Old vs new build investment Property: Which is better?
Whether you’re an experienced buy-to-let investor or looking to develop a property portfolio for the first time, it’s likely that you’ll be thinking about which type of property to consider purchasing. It can be tricky working out which is best between old vs new: each has its pros and cons, so there’s no strict ‘right or wrong’ answer.
However, depending on the sort of investor you want to be, you may find that buying new homes might work better for you. In other instances, old property might be the more sensible option. To help you make a more informed decision, we’ve put together this detailed overview of old vs new investment property.
Are new builds a good investment?
New builds are often favoured among buy-to-let investors as they are likely to require less maintenance and should be instantly ready for tenants to move in. For many landlords, buying new homes makes perfect sense, as new properties often come with a 10-year warranty that will cover any structural defects. Investors who want to be a little less ‘hands on’ will find great appeal in new property, because everything has already been done.
All fixtures and fittings are brand new, there are no pesky repairs to see to, and all the landlord really needs to do is find tenants to move into the property. And because the brand new appliances and the modern technology in a new-build are usually attractive to tenants, finding tenants is usually easier.
The housing market is incredibly competitive at the moment, and developers generally take into account the proximity to local amenities when planning new projects. This means that most new builds will have good transport links and plenty of facilities like shops and schools nearby.
Of course all these benefits often comes at a price premium, and you'll often pay more £/sqft for a new-build than an older property.
What are the pros and cons of buying an old house?
Pros of buying an old house
Many people - both investors and tenants alike - feel that new homes lack character. On the contrary, old properties - with their period features like sash windows, open fires, wooden beams and high ceilings - tend to have a bit more individuality and spirit.
One of the main advantages of buying an old property is that you can add value to it by renovating. In addition to this, you’ll also be able to access historical data which should give you an indication as to whether the value of the property is likely to rise in the future.
By making an intelligent purchase of an established property, you can expect your investment to outperform national averages over the long term, as well as experiencing high capital appreciation which should benefit your cash flow.
Cons of buying an old house
As a general rule: the older the property, the more likely you are to discover internal issues with things like wiring, and external issues with pointing, brickwork and roofing.
You should also be prepared to inspect fixtures and fittings like the boiler. If a boiler appears to be nearing the end of its life-cycle or hasn’t been replaced in a long time, upgrading the central heating system could prove costly. Wear-and-tear over time means that older properties may require some general TLC. However, renovations can be costly, and you could eat into your potential profits if any major work needs undertaking.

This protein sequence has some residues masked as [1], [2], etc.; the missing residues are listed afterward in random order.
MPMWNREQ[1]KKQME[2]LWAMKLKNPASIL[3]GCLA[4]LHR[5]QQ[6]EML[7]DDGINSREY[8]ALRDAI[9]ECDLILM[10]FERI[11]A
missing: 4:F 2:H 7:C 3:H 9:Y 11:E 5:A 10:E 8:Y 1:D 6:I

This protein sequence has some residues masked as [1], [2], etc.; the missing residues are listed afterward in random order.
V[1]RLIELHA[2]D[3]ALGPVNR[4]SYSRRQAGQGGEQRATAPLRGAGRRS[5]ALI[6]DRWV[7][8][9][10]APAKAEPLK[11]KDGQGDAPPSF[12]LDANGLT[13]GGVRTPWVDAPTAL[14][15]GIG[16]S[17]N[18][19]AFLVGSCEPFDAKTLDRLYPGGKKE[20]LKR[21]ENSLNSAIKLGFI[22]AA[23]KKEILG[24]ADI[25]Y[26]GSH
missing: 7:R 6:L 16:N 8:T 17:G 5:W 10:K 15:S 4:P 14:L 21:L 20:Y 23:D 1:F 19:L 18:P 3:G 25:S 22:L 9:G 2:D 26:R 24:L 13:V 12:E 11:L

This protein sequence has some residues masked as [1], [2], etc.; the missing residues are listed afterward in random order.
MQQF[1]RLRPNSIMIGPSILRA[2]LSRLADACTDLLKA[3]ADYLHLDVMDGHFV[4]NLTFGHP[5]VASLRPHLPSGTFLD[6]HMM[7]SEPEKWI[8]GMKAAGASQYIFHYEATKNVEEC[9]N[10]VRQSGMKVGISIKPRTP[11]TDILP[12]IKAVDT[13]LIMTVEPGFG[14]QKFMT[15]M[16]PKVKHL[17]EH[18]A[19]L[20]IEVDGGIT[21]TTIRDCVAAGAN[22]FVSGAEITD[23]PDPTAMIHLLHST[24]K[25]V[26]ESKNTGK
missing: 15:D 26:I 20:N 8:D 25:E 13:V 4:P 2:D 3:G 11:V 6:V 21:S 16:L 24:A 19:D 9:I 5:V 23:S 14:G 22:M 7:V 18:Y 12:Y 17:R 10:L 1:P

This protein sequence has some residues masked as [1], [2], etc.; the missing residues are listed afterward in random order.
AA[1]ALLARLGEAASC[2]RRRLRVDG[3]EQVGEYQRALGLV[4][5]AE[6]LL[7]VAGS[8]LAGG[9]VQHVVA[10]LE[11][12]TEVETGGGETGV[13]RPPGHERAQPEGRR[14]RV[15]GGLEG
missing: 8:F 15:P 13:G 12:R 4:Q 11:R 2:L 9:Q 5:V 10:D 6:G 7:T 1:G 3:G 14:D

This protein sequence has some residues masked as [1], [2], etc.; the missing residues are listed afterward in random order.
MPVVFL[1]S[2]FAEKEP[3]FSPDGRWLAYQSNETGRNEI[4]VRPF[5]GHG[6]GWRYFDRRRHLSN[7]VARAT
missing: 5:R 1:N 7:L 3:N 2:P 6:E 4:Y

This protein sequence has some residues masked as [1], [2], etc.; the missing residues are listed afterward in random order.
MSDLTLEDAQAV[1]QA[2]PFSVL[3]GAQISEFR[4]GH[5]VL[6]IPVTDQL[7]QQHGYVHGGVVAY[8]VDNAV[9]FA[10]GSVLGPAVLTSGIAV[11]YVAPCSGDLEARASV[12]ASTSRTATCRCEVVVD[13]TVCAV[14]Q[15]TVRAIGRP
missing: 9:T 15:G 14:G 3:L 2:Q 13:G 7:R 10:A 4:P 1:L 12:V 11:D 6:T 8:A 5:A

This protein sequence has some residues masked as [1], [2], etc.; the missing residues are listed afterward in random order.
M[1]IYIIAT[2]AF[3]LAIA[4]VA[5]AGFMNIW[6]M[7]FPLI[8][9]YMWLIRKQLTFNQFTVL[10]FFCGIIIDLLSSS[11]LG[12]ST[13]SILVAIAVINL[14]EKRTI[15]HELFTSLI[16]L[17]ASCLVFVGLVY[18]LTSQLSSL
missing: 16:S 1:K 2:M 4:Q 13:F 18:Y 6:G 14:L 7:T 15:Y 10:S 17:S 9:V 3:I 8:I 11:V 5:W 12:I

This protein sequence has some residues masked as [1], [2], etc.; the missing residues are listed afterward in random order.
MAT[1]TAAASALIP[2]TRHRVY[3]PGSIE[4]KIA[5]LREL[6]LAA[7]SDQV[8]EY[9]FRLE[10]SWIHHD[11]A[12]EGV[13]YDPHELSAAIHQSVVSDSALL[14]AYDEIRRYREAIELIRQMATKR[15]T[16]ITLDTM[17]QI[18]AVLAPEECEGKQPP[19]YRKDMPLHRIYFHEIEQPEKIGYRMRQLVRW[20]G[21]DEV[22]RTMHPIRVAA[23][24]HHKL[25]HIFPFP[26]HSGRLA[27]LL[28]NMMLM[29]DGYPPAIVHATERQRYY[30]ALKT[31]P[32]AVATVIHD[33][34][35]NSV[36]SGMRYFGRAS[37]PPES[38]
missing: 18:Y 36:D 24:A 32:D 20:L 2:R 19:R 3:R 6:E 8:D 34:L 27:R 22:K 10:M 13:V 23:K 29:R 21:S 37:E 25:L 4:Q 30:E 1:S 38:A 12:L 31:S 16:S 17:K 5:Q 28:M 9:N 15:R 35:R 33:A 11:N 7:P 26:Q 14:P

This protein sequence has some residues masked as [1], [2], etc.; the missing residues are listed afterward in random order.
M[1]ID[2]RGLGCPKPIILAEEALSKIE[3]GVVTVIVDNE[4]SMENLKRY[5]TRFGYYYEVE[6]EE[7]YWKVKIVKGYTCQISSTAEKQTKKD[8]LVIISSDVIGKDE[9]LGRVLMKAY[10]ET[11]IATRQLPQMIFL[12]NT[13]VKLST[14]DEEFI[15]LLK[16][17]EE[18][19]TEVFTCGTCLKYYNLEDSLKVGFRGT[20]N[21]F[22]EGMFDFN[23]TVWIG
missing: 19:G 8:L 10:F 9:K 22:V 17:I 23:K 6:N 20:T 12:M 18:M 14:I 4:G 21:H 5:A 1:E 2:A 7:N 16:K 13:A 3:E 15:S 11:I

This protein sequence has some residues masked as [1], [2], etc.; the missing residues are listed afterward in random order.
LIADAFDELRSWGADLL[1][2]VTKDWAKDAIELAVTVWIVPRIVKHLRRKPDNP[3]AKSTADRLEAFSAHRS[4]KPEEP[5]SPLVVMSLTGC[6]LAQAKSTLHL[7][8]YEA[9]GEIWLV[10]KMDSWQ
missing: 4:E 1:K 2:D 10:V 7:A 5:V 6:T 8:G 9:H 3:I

The worst-case scenario with an old property is that you discover a major issue while it is occupied by tenants. This can mean having to lose rental income while your tenants are temporarily relocated, and you may also be liable to contribute costs towards their rehousing.
It’s also worth considering that older properties tend to be much less energy-efficient than new builds. This has a tendency to put tenants off, as it means they will be expected to pay more to heat or power their rented home. If you purchase an old property that doesn’t meet current energy efficiency standards, you can expect to pay a significant sum to upgrade it.
What’s the difference between old houses and new houses?
Modern houses are built with function, practicality and energy efficiency in mind. While floor plans in modern properties are generally smaller than their traditional counterparts, space-saving measures and clever design means that new builds can still appear spacious.
Older properties tend to have a focus on symmetry and tradition and are considered more desirable by some tenants. However, old homes will more often than not require maintenance to ensure they are safe and habitable for tenants to move in. Despite the potential cost of renovating an old home, there is still scope for profit to be made. You can expect to pay significantly less for an old home, as new builds in desirable areas tend to cost around 20% more than older properties within the same location.
Ultimately, there’s no hard and fast rule when it comes to choosing between old vs new build investment property. If you’re happy being hands-on and taking on a ‘fixer-upper’, there is plenty of scope to enjoy a better return on investment in comparison to a brand new property. However, if you simply want to generate rental income without having to go through the rigmarole of renovation, a new build might be the more appropriate choice, and will certainly make for a good first-time buy-to-let purchase.
Over time, there’s no reason why you can’t diversify your property portfolio between old and new build investment property. Regardless of which property type you opt for, it’s important to check whether you’re likely to enjoy a good rental yield to help maximise your returns.
Why not sign up to PropertyData today – our tools can help you make informed decisions on when and where to expand your buy-to-let portfolio.